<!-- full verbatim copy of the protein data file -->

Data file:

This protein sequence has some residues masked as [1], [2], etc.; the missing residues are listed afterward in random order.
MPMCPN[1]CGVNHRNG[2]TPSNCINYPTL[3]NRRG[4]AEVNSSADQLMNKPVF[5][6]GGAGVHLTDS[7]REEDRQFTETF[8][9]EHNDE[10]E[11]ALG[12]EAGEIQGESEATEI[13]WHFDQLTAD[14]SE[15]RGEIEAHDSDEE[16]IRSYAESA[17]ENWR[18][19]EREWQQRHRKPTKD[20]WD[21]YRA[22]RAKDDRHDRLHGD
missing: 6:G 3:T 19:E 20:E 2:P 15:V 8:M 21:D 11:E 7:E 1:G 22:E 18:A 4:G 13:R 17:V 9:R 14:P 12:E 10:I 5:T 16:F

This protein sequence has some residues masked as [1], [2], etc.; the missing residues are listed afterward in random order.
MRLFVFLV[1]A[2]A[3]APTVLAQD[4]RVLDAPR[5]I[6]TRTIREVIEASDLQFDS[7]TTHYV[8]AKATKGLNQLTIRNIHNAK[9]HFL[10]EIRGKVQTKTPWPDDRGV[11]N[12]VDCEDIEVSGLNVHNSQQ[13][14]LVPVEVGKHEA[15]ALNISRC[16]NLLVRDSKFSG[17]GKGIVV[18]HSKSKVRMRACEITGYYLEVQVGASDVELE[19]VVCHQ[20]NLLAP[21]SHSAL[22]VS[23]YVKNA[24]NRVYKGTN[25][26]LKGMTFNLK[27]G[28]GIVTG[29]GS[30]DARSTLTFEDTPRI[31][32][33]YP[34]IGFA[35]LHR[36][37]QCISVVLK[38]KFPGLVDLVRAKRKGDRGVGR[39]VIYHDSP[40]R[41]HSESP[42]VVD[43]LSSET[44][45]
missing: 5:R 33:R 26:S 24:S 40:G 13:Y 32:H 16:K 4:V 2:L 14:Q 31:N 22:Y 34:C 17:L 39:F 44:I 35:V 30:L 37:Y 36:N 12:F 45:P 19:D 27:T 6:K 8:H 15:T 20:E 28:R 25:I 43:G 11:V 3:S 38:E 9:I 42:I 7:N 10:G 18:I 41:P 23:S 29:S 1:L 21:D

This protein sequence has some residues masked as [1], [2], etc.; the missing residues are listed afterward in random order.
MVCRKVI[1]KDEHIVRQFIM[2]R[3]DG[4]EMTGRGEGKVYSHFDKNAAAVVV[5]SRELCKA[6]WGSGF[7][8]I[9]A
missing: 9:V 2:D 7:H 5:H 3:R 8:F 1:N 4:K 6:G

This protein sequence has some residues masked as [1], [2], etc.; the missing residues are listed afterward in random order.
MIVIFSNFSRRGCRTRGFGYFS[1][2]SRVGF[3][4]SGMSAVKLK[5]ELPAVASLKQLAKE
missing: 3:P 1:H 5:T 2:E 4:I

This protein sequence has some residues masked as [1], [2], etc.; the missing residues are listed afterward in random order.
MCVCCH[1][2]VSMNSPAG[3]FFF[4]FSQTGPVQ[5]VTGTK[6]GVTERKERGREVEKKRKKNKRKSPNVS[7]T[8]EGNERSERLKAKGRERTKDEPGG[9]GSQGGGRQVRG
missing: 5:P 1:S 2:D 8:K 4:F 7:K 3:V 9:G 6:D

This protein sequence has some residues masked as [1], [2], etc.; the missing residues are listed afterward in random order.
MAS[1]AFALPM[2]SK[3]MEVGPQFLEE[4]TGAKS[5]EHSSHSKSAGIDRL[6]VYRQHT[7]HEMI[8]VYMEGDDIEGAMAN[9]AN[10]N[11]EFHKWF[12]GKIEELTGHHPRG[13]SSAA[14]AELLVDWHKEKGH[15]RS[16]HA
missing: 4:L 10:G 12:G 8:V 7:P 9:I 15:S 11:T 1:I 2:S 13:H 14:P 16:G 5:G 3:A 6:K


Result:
This protein sequence has some residues masked as [1], [2], etc.; the missing residues are listed afterward in random order.
MPMCPN[1]CGVNHRNG[2]TPSNCINYPTL[3]NRRG[4]AEVNSSADQLMNKPVF[5][6]GGAGVHLTDS[7]REEDRQFTETF[8][9]EHNDE[10]E[11]ALG[12]EAGEIQGESEATEI[13]WHFDQLTAD[14]SE[15]RGEIEAHDSDEE[16]IRSYAESA[17]ENWR[18][19]EREWQQRHRKPTKD[20]WD[21]YRA[22]RAKDDRHDRLHGD
missing: 6:G 3:T 19:E 20:E 2:P 15:V 8:M 21:D 11:E 7:E 1:G 22:E 18:A 4:G 13:R 17:V 9:R 14:P 12:E 10:I 5:T 16:F

This protein sequence has some residues masked as [1], [2], etc.; the missing residues are listed afterward in random order.
MRLFVFLV[1]A[2]A[3]APTVLAQD[4]RVLDAPR[5]I[6]TRTIREVIEASDLQFDS[7]TTHYV[8]AKATKGLNQLTIRNIHNAK[9]HFL[10]EIRGKVQTKTPWPDDRGV[11]N[12]VDCEDIEVSGLNVHNSQQ[13][14]LVPVEVGKHEA[15]ALNISRC[16]NLLVRDSKFSG[17]GKGIVV[18]HSKSKVRMRACEITGYYLEVQVGASDVELE[19]VVCHQ[20]NLLAP[21]SHSAL[22]VS[23]YVKNA[24]NRVYKGTN[25][26]LKGMTFNLK[27]G[28]GIVTG[29]GS[30]DARSTLTFEDTPRI[31][32][33]YP[34]IGFA[35]LHR[36][37]QCISVVLK[38]KFPGLVDLVRAKRKGDRGVGR[39]VIYHDSP[40]R[41]HSESP[42]VVD[43]LSSET[44][45]
missing: 5:R 33:R 26:S 24:S 40:G 13:Y 32:H 16:K 4:V 2:L 14:Q 31:N 22:Y 34:C 17:L 39:F 44:I 35:V 30:L 37:Y 36:N 12:F 45:P 19:D 27:T 6:K 8:H 15:T 20:E 28:R 25:I 43:G 11:V 3:S 38:E 9:I 42:I 7:N 10:G 18:I 41:P 23:S 29:S 1:L 21:D

This protein sequence has some residues masked as [1], [2], etc.; the missing residues are listed afterward in random order.
MVCRKVI[1]KDEHIVRQFIM[2]R[3]DG[4]EMTGRGEGKVYSHFDKNAAAVVV[5]SRELCKA[6]WGSGF[7][8]I[9]A
missing: 9:V 2:D 7:H 5:H 3:R 8:F 1:N 4:K 6:G

This protein sequence has some residues masked as [1], [2], etc.; the missing residues are listed afterward in random order.
MIVIFSNFSRRGCRTRGFGYFS[1][2]SRVGF[3][4]SGMSAVKLK[5]ELPAVASLKQLAKE
missing: 3:P 1:H 5:T 2:E 4:I

This protein sequence has some residues masked as [1], [2], etc.; the missing residues are listed afterward in random order.
MCVCCH[1][2]VSMNSPAG[3]FFF[4]FSQTGPVQ[5]VTGTK[6]GVTERKERGREVEKKRKKNKRKSPNVS[7]T[8]EGNERSERLKAKGRERTKDEPGG[9]GSQGGGRQVRG
missing: 5:P 1:S 2:D 8:K 4:F 7:K 3:V 9:G 6:D

This protein sequence has some residues masked as [1], [2], etc.; the missing residues are listed afterward in random order.
MAS[1]AFALPM[2]SK[3]MEVGPQFLEE[4]TGAKS[5]EHSSHSKSAGIDRL[6]VYRQHT[7]HEMI[8]VYMEGDDIEGAMAN[9]AN[10]N[11]EFHKWF[12]GKIEELTGHHPRG[13]SSAA[14]AELLVDWHKEKGH[15]RS[16]HA
missing: 4:L 10:G 12:G 8:V 7:P 9:I 15:S 11:T 1:I 2:S 13:H 14:P 16:G 5:G 3:A 6:K